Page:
A doctor’s first-hand account of the flu

Even I am not immune to influenza. In Northeastern Ohio, there have been more hospitalizations and school closings this year from influenza. And, let me tell you, as a family physician who also sees patients in the hospital and the office, we have seen a lot more respiratory illnesses versus last year.

No, I’m not one of those Dr. Oz hypocrites who skip the influenza vaccine. We already know the credibility of what Dr. Oz says. I received my quadrivalent influenza vaccine back in October. But, as been covered in the news, this year’s flu shot is less effective because of virus mutation.

There is definitely a difference between a common cold and a real influenza infection. Symptoms of influenza include muscle aches, fever, cough, headache, fatigue, and nasal congestion. I woke up yesterday morning with, what felt like, every single muscle in my body aching. You feel like you can’t sit still because you want to try get up and walk it off. Yet, you feel so fatigued that you don’t want to move.

You want to lie down and sleep, but then the cough and nasal congestion keep you from lying flat. So, you have to resort to sitting up to try to take a nap. In addition, to try to keep from getting dehydrated, I’ve been trying to drink as much water as I can.

As recent as one week ago, there were articles written about short-term shortages in the prescription influenza medication called Tamiflu. I know that our office have had to call multiple local pharmacies to find the medication. Fortunately, I was able to start the medication right away. So that you know, Tamiflu works most effectively if started within 48 hours of symptoms. Prescription influenza medications decrease symptoms by 1 to 2 days.

In case you didn’t know, you can be contagious for 1 to 2 days before showing influenza symptoms. The duration of the influenza infection is about 3 to 4 days. If left untreated, influenza can lead to complications like pneumonia.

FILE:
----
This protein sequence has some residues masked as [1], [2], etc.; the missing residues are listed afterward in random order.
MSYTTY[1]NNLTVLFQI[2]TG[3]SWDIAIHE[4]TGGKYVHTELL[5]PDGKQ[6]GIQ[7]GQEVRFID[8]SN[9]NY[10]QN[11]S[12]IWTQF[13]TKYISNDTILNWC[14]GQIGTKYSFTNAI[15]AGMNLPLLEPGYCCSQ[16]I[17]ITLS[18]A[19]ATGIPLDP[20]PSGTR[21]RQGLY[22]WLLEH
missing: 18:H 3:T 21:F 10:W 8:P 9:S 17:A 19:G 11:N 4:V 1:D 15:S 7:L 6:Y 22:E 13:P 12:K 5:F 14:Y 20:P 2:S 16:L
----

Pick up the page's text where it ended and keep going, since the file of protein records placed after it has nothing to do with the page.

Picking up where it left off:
The influenza vaccine is not perfect, but it is the best protection that we have against infection. Even if you have not received your flu vaccine yet, it is not too late. Those at highest risk for influenza infection include older people and younger people, those with chronic illnesses, those with weakened immune systems, and, of course, health care workers.

I wrote this first-hand account of my influenza infection, so that you will never have to go through this. Much has been written about potential Ebola epidemic, but you should be more worried about influenza infection, especially in Northeastern Ohio, where hospitalizations from the flu have increased 162 percent over one year ago. According to the CDC, annual deaths from influenza have ranged from 3,000 to 49,000. How many deaths in the United States have there been from Ebola?

When you recognize the symptoms early, get to your doctor right away. Better than that, know your risk of influenza infection and get vaccinated. There is still time. Flu season sometimes goes all the way into the Spring.

Mike Sevilla is a family physician who blogs at his self-titled site, Dr. Mike Sevilla.

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